I have to second MobiusKlein. I thought it was a part of science to devise hypotheses, test them and, from the experimental results, develop refinements to them. Or are you saying that in these cases the refinements don't cover the difference between the original hypotheses and the experimental results?

By Julian Frost (not verified) on 07 Oct 2017 #permalink

Well, to argue against myself, there is a finite pool of $$$ to spread around on experimental physics.
If committees keep funding the ever more sensitive experiments, there is less to spend on other ideas that are likely more fruitful.

By MobiusKlein (not verified) on 07 Oct 2017 #permalink

...Remove parens, one line
...1) Proton decay: arXiv:1610.03597, but Luboš, "10^39 years among the supersymmetric ones" Falsified by non-null (2).
...2) Modified gravity: Uncle Al, "Testable on a bench top in existing equipment. Look."


...3) Supersymmetry: Falsified by non-null (2).
...4) Technicolor
...5) WIMP dark matter: Falsified by non-null (2).

Advocate testing (2). (1), (2), (3), and (5) may indeed be a dog's breakfast - by observation. Euclid is rigorous!. Euclid cannot map Earth's surface without parameterization, for said surface is non-Euclidean.

@ Michael Kelsey # 4

Yes, Michael you are explaining how the rules of the standard model operate.

But, there is an important difference between particle physics and condensed matter physics. In particle physics, you must be content to take only what you are allowed under the rules imposed by the standard model. But in condensed matter physics, the rules are less restrictive, you can create a particle in any form or function that you like if you are industrious enough and work hard at it.

For example, in the fractional quantum hall effect, you can create an electron with a fractional charge by adding in a pinch of magnetism. Something called as composite fermion is created where a pair of spin carrying magnetic vortexes binds to the electron to produce that electron with a fractional charge.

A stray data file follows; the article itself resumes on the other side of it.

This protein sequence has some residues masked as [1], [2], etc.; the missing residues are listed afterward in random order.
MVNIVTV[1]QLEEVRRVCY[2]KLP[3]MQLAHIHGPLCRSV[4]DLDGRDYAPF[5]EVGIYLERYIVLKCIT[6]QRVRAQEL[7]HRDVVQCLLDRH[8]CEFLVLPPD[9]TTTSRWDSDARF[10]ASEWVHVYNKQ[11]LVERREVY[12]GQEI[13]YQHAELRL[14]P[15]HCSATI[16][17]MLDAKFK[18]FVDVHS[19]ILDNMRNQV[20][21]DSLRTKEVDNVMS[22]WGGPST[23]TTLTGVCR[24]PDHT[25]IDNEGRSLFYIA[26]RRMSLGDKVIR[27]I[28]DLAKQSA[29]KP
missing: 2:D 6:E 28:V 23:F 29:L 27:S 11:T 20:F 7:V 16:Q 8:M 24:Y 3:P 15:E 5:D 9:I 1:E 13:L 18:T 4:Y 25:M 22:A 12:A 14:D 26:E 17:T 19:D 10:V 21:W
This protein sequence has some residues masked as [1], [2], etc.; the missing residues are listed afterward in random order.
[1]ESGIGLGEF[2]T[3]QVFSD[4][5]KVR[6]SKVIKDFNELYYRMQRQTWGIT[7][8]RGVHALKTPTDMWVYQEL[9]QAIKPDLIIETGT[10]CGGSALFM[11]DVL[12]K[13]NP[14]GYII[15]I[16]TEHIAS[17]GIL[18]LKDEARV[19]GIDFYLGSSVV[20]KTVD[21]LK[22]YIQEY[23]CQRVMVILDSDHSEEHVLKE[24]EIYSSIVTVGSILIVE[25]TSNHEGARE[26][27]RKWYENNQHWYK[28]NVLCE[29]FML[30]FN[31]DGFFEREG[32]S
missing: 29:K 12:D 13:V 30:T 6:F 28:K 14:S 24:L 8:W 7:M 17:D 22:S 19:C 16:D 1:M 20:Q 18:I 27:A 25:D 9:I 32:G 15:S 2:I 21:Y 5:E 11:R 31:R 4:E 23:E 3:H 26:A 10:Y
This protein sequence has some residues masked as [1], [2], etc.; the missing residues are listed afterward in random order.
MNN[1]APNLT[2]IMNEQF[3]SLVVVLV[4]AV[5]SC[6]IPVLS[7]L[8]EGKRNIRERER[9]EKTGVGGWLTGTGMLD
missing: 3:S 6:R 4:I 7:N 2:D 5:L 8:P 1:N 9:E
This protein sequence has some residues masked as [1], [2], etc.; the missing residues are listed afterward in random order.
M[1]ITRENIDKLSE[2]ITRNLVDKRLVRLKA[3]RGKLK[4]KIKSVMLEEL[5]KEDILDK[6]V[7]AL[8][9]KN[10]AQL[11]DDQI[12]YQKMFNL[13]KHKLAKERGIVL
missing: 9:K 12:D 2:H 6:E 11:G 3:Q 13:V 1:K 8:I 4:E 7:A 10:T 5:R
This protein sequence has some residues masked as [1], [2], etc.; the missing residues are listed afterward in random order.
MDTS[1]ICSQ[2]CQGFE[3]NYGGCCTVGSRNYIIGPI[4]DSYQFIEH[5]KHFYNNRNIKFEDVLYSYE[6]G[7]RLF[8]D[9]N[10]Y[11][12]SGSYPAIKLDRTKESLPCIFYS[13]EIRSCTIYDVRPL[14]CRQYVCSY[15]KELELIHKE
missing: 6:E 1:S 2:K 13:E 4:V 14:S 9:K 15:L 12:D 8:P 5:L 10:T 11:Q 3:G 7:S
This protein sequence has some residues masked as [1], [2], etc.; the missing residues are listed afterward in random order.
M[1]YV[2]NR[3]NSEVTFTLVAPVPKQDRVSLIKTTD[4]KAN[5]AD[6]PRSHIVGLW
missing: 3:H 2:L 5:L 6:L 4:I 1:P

There might be a condensed matter recipe that one can use to create the same vortex pair inside the proton to change the theta angle. Just add some properly formatted magnetism to the innards of the proton to form some an analog axions to change the nature of quarks inside proton and the proton falls apart.

Like superconductivity, it may be that axions only exist is special kinds of situations and not in all situations everywhere. If that special condensed matter situation can be created reliably and repeatedly, the protons splitting will generate some wild and crazing stuff.

For example, here is a scanning electron microscope (SEM) micrograph of a metal particle on graphite tape that seems to be leaking onto the carbon substrate and condensing into various types of metal: yes: some wild and crazing stuff.

@Sinisa #5: Everything decays the same way as isotopes, including proton decay. The decay probability is given by a Poisson time distribution, with the characteristic "lifetime" set by the coefficient in the differential equation N(t) = -T dN/dt. Solving this gives N(t) = N0 exp(-t/T), where N0 is the number you start with, and T is the lifetime.

If you convert from natural logs to log base 2, you get the "half life", which is what radioisotopes usually have quoted. For other particles, the lifetime T above is what is usual quoted, because it's more "natural" for the math. The "width" of an unstable subatomic particle is just hbar/T.

For proton decay, as for any radioactive decay, if you collect a large enough N0 (see above), then the Possion nature of the process is such that you're likely to see some number of decays in a finite experiment time. The bigger the N0, the less you have to wait to see something.

If you don't see _anything_, then you can combine your known N0, with the time you waited, to calculate a lower limit on the lifetime. _That's_ how we get the experimental limit for protons of > 10^35 years, when the theoretical prediction was ~ 10^29 years.

By Michael Kelsey (not verified) on 07 Oct 2017 #permalink

@Axil #8: I wasn't making _any_ claims about the standard model. ANY decay process which proceeds via simple quantum mechanics (are you going to deny that as well, when even your wackadoodle heroes us e it themselves?), follows the differential equation N(t) = -T dN/dt, where T is the decay lifetime.

This is equally true for quasiparticles in condensed matter systems (which are simply solutions to Schrodinger's equation with an appropriately chosen potential), as it is for elementary particles. The fact that you think there is some kind of weird magic going on is a clear indication that you don't actually understand the physics, you just like the word salad.

By Michael Kelsey (not verified) on 07 Oct 2017 #permalink

I now believe that grand unification of forces can occur in a polariton Bose condensate as a method of graded energy filling of the 10 dimensions of string theory in a serial layering fashion.